I then happened upon Neal's Blog, an employee for FamilyLearn. He wrote about a site that could put together a very nice memory book to give to someone or to make for yourself. It is called iMemoryBook. I looked it over and liked what I saw and then suggested the idea to my siblings of making a memory book for my Dad's 60th birthday.

We all decided to do it and then after emailing and inviting all of my dad's siblings, and my mom's siblings, and old friends to share a memory of my dad...we soon had about 105 pages of pictures and memories.

Here is my review of iMemoryBook's product and service.

When we first started adding memories and pictures online, there were a few problems with the database. I think the company is fairly new, so I'm sure all the kinks had not been worked out yet. I emailed info@familylearn.com with lots of questions and they always emailed me back promptly with ways to fix my problem or to help me. They were very willing to please me, and had truly good customer service (unlike some companies these days) to make up for any problems with the database. We needed our book in the middle of September, but FamilyLearn did tell me they were going to fix a lot of bugs and different issues for a new version with an October 1st release date, so I'm sure it is working much better now.

Once we had uploaded all of the contributions we wanted in my Dad's book, it took about a week for FamilyLearn to organize it all together and get it ready for printing. They then sent me a preview of the book in PDF format and I was able to look through all 105 pages to check it out. We didn't really have a good order for all the entries, but FamilyLearn made a nice Table of Contents grouping together the entries from Parents, Siblings, Kids, Grandkids, and then Sweetheart. My mother had written quite a few different entries, so I thought it was a nice idea to group those all together under the heading "Sweetheart."

There were a few problems when I got the first preview...some pictures had not made it in, and some picture captions were wrong, so I emailed them back and they fixed it and sent me a new preview. Unfortunately I had missed some of the other errors, like the wrong spelling of Sweetheart as Sweatheart and also 2 other picture captions that were wrong. I did not realize these errors until we had already ordered 7 books, one for my dad and 1 for each of us kids. I take the blame since I didn't catch them in the preview, but I'm sure that my Dad still loved the gift and appreciated the time and thought we put into it.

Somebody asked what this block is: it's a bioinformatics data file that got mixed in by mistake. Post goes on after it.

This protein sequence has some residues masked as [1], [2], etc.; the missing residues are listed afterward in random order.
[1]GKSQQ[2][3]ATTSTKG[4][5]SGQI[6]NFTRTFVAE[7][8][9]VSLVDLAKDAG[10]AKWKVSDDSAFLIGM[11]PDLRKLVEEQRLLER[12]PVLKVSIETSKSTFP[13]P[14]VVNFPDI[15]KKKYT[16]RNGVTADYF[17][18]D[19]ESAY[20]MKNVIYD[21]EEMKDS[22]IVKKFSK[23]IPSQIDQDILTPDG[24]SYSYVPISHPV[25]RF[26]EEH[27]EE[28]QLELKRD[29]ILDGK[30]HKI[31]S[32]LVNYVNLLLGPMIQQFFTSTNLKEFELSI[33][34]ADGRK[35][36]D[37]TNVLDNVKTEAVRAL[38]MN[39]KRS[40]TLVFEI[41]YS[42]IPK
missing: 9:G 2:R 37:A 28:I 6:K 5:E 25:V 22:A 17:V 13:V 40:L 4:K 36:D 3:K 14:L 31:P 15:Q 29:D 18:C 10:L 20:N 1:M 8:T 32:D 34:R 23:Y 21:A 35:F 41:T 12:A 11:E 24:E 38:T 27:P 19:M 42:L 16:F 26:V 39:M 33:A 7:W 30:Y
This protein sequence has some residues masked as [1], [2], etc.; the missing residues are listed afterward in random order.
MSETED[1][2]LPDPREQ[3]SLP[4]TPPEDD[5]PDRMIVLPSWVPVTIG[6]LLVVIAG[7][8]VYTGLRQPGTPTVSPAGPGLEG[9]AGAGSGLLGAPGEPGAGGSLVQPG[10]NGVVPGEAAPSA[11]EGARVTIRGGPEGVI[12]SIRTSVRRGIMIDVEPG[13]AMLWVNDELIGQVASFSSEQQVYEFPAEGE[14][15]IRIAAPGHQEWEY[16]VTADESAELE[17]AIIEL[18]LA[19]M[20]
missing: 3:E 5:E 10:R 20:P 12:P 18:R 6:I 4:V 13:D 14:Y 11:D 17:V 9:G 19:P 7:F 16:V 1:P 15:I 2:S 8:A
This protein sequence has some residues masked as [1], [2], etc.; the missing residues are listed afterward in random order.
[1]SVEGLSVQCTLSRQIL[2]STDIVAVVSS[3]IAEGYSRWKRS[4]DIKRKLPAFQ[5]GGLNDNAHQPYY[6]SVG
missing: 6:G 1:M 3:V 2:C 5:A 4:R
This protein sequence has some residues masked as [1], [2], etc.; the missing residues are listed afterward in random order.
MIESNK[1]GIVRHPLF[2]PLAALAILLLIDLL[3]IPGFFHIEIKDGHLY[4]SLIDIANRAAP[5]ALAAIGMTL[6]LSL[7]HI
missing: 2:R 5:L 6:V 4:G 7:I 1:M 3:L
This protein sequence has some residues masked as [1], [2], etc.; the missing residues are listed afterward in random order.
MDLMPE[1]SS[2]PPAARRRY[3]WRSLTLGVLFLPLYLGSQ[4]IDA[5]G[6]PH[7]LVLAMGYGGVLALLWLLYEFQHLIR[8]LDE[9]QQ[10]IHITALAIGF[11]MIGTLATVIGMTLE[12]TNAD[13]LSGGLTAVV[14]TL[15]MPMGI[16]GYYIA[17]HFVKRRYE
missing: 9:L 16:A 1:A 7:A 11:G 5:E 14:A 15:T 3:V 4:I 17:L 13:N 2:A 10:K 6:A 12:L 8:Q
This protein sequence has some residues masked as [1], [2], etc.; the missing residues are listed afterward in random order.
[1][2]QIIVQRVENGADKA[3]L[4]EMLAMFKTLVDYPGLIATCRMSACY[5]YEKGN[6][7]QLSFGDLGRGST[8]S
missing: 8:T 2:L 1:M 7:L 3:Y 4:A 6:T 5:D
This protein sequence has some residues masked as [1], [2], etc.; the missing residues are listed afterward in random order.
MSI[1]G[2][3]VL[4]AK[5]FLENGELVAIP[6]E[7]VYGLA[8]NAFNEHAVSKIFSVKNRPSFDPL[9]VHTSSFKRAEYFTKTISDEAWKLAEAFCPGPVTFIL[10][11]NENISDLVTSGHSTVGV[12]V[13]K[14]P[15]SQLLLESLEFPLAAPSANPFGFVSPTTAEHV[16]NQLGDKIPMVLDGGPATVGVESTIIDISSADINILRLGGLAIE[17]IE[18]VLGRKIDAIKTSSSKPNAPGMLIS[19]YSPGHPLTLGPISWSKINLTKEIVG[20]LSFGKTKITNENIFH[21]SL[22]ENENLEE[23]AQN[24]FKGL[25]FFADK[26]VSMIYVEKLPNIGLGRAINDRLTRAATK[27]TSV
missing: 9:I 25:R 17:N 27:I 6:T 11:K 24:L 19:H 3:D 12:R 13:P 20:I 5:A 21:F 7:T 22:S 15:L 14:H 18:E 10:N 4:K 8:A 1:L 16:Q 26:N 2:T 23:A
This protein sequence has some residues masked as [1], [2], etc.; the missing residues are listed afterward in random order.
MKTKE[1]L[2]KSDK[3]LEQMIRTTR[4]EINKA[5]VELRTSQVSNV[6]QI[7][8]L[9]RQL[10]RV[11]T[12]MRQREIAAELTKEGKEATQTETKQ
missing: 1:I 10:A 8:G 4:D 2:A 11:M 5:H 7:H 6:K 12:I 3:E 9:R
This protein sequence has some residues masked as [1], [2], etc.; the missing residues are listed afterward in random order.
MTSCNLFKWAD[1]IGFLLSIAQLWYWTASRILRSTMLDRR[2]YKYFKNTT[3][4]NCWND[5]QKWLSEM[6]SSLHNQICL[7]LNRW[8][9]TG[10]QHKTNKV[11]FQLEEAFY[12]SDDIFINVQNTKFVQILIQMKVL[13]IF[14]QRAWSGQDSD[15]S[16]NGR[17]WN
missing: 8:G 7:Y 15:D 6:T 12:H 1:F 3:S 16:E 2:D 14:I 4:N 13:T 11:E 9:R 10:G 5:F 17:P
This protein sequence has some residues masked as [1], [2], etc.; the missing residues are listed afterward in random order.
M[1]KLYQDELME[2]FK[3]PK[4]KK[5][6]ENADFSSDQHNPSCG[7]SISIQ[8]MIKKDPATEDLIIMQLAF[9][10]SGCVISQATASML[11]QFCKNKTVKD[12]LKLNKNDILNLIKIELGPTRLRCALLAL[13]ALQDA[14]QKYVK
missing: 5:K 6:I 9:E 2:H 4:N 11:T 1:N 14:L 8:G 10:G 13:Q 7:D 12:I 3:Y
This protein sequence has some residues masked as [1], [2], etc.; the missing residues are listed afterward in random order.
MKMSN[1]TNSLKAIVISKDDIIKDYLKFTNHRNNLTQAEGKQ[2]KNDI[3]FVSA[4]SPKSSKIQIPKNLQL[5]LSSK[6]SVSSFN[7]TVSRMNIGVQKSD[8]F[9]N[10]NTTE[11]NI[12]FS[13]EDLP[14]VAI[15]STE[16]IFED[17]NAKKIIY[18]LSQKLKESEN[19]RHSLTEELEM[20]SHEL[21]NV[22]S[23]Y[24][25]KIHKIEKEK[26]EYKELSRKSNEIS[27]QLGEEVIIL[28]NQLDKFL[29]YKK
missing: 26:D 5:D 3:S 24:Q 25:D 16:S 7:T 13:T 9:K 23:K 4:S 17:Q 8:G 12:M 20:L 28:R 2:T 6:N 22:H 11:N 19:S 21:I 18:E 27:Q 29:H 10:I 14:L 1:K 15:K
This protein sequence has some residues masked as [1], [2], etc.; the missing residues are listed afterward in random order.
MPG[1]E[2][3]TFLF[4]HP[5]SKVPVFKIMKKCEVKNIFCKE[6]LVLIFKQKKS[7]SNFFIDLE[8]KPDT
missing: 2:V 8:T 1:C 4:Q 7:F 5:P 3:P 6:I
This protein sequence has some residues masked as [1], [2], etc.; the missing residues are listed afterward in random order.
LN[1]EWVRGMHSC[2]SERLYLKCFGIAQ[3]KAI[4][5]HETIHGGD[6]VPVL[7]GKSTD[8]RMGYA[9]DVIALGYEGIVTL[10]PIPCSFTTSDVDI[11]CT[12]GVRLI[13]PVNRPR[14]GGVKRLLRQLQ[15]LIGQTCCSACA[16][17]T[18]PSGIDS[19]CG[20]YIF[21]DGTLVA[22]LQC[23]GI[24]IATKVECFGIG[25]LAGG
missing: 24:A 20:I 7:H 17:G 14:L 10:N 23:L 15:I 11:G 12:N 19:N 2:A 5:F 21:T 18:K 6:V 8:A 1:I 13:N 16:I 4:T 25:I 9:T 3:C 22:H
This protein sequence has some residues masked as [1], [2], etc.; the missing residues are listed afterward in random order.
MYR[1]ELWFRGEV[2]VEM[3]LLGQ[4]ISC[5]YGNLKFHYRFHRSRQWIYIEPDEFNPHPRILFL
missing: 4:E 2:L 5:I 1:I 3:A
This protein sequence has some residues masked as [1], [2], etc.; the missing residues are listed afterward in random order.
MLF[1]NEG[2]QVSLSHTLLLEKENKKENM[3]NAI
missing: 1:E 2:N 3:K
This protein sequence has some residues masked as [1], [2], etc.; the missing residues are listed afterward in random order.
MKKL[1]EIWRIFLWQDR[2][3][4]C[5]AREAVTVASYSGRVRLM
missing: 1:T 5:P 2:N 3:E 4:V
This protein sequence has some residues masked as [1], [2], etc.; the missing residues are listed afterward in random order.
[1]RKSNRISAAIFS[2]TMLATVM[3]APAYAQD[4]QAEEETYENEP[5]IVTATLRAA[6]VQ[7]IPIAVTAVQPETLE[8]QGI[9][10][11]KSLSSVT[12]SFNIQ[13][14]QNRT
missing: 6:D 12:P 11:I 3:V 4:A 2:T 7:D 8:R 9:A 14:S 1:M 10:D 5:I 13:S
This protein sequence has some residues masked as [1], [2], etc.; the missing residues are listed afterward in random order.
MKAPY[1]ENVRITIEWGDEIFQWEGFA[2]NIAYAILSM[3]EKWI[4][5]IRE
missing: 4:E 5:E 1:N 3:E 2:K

So if you're interested in using iMemoryBook's services, I would recommend them. I think they are a small company, and perhaps don't have the most polished products yet, but as long as you explain how you want your book to look and proofread it carefully, you will have a nice book for many generations to cherish.

We got my dad a hardbound color book about the size of a yearbook. But you can order smaller books with just black and white pictures and a softbound cover to make it cheaper if you prefer. The cost also drops if you order multiple books or if you just get the free cover. We got a "Silver Cover," which just means that they took one of our pictures of my dad and added a nice background with a motorcycle (since he loves his Harley). Here is what it looks like.

nick silver cover.jpg

September 20, 2005

Google Blog Search Engine

You can now find genealogy blogs much easier than before. Google has just released a blog search engine, which allows you to just search for key words or phrases located in a blog. I found out about this the other day by reading Dick Eastman's genealogy blog, also known as Eastman's Online Genealogy Newsletter.

I then decided to search for other genealogy blogs myself. Here are a few good ones that I found.

Genealogy Help

GeneaBlogie

Random Genealogy

And my favorite one to find is called The Genealogue. This blogger, Chris, has written some rather humorous genealogy posts. Here are a few to tickle your fancy.

Top Ten Signs the Census-Taker was Insane

Top Ten Mistakes Made by Newbie Genealogists

Genealogue Exclusive: Reality TV Series to Pick New NEHGS Head

September 19, 2005

WikiTree - The Family Tree of Humankind

I just found out about WikiTree by reading this post at GeneaBlogie. Here is a description of WikiTree from their website: